I have no illusions that there will be a sudden end to the deep divisions that exist in our country. However, for one day, Inauguration Day, there was a sense of healing, a feeling that things can get back to normal.
President Biden is not a great orator, and at the inauguration he made some slip ups in his delivery, which is due to his stuttering. The speech was panned by the usual suspects, such as Sean Hannity. It had a purpose, and it conveyed the idea of unity. There was no reference to “American carnage” in this speech.
There was also a show of unity by past presidents of both parties: Bush, Clinton, and Obama showed up to both the inauguration and Arlington National Cemetery where they videotaped a message emphasizing unity. Vice President Mike Pence also came to the inauguration with his wife. Many of those in Congress who voted against certifying the election, such as Senator Ted Cruz, attended. They did the right thing by showing up and the Biden team made the right choice by welcoming them.
After the inauguration, the president, along with the vice president, went to Arlington National Cemetery to place a wreath at the Tomb of the Unknown Soldier. This was important because it sent a message of unity and respect for those who fought and died for this county. It also showed that even when there is a joy it is important to remember the sacrifices of others.
There was a picture of Senator Bernie Sanders at the inauguration sitting by himself. Contrast that with Senator Amy Klobuchar, who was the co-chair of the program along with Republican Senator Roy Blunt. It was a reminder that the moderates are in control.
On the night of the inauguration, there was a press conference with the new press secretary, Jen Psaki. It was a sharp contrast to the first press conference of the previous administration, in which the press secretary Sean Spicer started the first news conference attacking the press for incorrectly stating the crowd size of the inauguration. The new press secretary gave an introduction that she knows that there may be some disagreements between the press and the administration, but she will try to do her best to accurately answer their questions. She then took questions.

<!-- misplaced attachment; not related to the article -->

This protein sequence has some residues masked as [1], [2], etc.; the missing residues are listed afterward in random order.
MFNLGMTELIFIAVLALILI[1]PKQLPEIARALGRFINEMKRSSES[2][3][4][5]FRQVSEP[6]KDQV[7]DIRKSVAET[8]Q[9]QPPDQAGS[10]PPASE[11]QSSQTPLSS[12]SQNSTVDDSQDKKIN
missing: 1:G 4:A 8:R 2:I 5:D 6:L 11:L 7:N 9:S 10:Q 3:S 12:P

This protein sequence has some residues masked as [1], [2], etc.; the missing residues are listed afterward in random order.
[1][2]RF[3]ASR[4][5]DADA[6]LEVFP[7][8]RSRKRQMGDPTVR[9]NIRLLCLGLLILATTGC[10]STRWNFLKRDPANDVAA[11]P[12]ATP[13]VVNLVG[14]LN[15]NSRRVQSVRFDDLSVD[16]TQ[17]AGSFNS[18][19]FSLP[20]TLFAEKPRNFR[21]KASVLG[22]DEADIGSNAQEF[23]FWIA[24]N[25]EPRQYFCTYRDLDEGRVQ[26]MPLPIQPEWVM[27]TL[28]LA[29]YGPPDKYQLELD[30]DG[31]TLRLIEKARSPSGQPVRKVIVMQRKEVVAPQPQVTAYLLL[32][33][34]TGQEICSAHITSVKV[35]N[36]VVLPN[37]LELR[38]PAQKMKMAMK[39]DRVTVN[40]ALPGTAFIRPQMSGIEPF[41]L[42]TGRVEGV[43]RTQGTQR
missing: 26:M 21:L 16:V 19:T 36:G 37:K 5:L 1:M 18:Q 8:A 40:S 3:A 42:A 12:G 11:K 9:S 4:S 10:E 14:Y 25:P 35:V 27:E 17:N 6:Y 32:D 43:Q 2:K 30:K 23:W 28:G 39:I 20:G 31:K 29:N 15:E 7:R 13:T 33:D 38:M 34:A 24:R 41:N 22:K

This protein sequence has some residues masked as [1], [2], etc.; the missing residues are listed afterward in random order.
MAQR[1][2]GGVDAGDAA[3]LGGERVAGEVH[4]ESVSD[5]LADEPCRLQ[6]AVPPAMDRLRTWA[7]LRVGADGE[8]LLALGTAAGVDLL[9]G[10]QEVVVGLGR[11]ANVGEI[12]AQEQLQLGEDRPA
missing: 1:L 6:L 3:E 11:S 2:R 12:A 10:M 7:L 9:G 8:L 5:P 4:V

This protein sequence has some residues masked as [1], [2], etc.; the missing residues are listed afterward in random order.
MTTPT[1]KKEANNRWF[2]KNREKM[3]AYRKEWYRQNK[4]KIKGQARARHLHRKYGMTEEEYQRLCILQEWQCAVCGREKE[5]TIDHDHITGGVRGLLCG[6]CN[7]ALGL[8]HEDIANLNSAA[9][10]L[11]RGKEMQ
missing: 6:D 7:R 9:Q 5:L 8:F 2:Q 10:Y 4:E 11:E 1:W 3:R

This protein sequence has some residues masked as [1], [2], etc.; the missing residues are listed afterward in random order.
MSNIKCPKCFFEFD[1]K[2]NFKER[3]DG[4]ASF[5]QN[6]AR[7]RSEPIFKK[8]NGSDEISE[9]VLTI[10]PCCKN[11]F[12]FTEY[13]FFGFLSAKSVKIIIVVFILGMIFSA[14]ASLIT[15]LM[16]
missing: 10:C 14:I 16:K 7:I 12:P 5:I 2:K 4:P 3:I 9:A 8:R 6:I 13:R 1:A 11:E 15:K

There is plenty of pain due to COVID-19. In addition to the more than 400,000 deaths and others sickened from the disease, there has been economic fallout. The President’s life story is one which makes him uniquely qualified to lead this country through this tough time. He lost his wife and daughter in a car accident when he was 29 and lost his son Beau a few years ago. He made a comment that he thought Beau was going to be the one who was going to be sworn in as president. Yet despite these personal tragedies, he was able to reach heights that few people have reached - and at an age when most people are retired. He was a senator, vice-president, and now the oldest president. He also remarried and raised a family. Biden’s ability to overcome adversity by dealing with it by trying to improve the lives of others instead of wallowing in self-pity or engage in self-destructive behavior is significant in our times. It gives hope to those who are suffering, that although times may seem bad now, it can get better if you use your energies in a positive manner.
I do not think that it was a coincidence that Jamie Raskin, a Democratic member of the House of Representatives, was asked to be lead prosecutor for the impeachment trial. Raskin lost his son on December 31, 2020. His son was a second-year student at Harvard Law School and had suffered from depression; he committed suicide.
On January 17, Jake Tapper interviewed Congressman Raskin. Part of the interview reminded me of a shiva visit. Tapper asked Raskin about his son and why he agreed to be the lead prosecutor. Raskin responded, “But I did it really with my son in my heart and helping lead the way. I feel him in my chest. When we went to count the Electoral College votes, and it came under that ludicrous attack, I felt my son with me.” “Well, I’m not going to lose my son at the end of 2020 and lose my country and my republic in 2021. It’s not going to happen.” Tapper ended the interview, “May his memory be a blessing.” (Tapper went to the Jack M. Barrack Hebrew Academy.)
Biden is a practicing Catholic. For him, a church is not a place just to take a photo in front of holding an upside-down bible; he is a frequent attendee. On the day of the inauguration, he went to a Catholic church in Washington, DC with the majority and minority leaders of the House of Representatives and the Senate. This was another example of unity.
Biden has repeatedly said that his faith helped him get through his trying times. Although Biden is of a different faith than I am, it is comforting to see a person in the White House who embraces religion. For so many years religion has been under attack in America. Maybe the Biden presidency will see a reversal of this trend.
There are tough times ahead. I do not expect to agree with everything the president does. However, there is a different atmosphere in this country. It is an attempt to tone down the rhetoric and try to govern. It may be boring compared to the prior president, who kept things exciting with his tweets. However, here boring is good.